It is not unusual for the likes of Kim Kardashian and Miley Cyrus to take off their clothes in the name of art, but this time, the controversial pair have a genuine reason to make their upcoming photoshoot as personal as possible. The reality star and musician have joined the likes of Zayn Malik and Victoria Beckham as they share intimate selfies for use in Interview magazine.
Released on 1 September, the edition sees several celebrities baring all through personally shot selfies or FaceTime session screenshots. The concept behind the issue's selfie-indulgent theme is to celebrate and acknowledge the power of social media as the magazine focuses on the "100 most powerful personalities on the internet".
Readers can pick from eight alternative covers featuring #interviewgang members Kardashian, Malik, Cyrus, Jennifer Lopez, Madonna, Victoria Beckham, Selena Gomez and fashion photographer Mert Alas, who orchestrated the campaign. Other stars' snaps, such as Adriana Lima, Snoop Dogg, Laverne Cox and Kendall Jenner, will be showcased inside the edition.
Talking about the innovative way of shooting for the publication, editor-in-chief Keith Pollock said: "We invited each subject to use this opportunity to create something powerful and personal: the utmost expression of themselves... Our aim was to allow them to create an image that reflects the way the subjects see themselves. And the way they want to be seen."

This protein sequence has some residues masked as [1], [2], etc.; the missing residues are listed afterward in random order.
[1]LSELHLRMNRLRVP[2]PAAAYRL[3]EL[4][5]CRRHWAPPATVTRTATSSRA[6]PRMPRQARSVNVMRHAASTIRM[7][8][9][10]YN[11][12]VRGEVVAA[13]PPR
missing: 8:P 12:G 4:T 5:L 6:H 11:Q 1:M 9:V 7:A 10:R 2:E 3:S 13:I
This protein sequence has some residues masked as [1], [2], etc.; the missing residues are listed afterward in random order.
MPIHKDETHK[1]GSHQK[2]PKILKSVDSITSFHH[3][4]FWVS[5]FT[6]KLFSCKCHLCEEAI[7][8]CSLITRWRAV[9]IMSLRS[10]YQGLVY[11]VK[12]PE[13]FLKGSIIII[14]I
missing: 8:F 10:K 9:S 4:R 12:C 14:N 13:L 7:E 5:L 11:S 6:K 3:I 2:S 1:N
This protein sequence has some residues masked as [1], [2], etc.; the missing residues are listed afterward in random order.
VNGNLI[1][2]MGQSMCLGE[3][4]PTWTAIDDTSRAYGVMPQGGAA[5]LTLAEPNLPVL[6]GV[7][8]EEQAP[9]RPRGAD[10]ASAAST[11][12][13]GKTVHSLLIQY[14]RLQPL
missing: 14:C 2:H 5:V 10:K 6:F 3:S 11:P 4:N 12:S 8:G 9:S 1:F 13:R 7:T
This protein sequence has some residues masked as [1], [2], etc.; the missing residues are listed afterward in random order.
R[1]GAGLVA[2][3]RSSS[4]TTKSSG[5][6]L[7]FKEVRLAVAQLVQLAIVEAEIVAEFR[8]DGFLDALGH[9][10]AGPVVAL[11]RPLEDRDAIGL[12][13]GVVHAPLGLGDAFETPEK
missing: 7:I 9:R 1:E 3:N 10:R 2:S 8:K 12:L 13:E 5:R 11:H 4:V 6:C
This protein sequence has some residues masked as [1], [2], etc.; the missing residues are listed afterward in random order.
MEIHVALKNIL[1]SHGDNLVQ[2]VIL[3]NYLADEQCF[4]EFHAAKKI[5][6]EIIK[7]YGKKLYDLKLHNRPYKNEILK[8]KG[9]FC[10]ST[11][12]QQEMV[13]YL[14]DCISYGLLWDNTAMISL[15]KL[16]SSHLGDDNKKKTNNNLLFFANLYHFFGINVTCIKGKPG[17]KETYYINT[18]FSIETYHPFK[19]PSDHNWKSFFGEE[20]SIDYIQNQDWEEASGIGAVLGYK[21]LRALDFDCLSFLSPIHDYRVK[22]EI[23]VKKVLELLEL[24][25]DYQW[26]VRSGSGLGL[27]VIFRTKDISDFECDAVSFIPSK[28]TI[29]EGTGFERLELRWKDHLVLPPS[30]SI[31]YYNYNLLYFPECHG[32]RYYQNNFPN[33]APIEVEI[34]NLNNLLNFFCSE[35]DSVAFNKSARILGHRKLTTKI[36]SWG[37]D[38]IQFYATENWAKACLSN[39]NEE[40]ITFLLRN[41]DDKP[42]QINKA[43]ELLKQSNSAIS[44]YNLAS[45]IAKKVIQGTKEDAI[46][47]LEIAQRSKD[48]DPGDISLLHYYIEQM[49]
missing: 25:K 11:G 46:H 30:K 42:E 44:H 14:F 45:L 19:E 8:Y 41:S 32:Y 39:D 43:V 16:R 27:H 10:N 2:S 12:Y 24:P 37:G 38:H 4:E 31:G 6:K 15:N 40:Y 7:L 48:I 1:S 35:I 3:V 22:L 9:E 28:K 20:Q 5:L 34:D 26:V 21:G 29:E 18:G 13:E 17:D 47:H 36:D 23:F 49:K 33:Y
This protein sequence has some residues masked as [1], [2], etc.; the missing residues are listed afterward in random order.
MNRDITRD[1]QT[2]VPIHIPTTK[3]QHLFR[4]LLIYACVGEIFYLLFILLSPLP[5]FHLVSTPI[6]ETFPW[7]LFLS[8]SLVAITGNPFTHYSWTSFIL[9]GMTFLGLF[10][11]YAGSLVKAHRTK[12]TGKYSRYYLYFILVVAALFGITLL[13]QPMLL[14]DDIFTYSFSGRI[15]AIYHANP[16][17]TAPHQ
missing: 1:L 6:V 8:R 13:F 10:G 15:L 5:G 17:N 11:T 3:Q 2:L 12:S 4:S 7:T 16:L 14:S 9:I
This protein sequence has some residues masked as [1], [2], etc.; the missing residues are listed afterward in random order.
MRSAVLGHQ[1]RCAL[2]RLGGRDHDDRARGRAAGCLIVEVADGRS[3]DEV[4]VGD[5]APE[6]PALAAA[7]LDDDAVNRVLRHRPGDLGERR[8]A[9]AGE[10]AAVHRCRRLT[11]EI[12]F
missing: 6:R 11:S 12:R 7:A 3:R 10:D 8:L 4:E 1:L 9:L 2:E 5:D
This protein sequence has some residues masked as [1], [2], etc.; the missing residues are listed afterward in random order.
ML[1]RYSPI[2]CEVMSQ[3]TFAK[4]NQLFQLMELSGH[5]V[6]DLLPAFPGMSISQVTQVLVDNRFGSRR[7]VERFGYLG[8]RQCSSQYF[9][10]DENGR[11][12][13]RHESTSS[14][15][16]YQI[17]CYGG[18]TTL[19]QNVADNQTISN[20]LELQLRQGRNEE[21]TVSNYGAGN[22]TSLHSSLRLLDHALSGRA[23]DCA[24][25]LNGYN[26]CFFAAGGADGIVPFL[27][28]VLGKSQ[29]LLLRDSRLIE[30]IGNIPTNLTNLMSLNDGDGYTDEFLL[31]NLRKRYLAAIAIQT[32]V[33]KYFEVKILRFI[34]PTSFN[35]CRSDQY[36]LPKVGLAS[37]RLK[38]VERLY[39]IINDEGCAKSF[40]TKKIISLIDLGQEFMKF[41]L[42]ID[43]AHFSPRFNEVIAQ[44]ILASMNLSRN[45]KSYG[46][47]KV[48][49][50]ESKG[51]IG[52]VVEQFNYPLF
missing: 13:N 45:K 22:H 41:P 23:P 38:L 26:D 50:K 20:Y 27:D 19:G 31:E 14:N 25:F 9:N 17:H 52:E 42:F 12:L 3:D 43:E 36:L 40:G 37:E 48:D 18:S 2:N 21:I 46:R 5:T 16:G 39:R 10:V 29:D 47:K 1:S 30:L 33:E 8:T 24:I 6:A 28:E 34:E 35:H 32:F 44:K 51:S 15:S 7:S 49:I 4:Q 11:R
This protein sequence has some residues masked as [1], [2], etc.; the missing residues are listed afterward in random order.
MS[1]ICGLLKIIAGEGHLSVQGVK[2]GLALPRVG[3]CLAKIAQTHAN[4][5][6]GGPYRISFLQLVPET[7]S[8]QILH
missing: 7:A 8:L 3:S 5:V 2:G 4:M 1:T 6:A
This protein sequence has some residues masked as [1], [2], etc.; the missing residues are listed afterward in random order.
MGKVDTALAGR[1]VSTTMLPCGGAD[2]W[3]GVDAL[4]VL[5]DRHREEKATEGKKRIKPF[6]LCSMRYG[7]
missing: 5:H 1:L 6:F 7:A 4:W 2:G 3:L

The style certainly makes a change from the highly edited photographs and images the magazine usually uses and gives readers more of an insight into the world of celebrity than they would have seen in a pre-meditated shoot.
Those at the magazine behind the idea also liked that the campaign pays somewhat of a homage to the publication's founder, Andy Warhol, who they believe would have wholeheartedly embraced the individuality and the candidness of social media if he were still here today.
"Social media is where we live now, no question. And if Andy were still alive, he'd have a huge presence online," editorial director Fabian Baron told The Mirror. "In much the same way we at magazines put together a story and create a character or narrative, everyone can now package themselves as they see fit. Everyone can invent their own image and create their own story."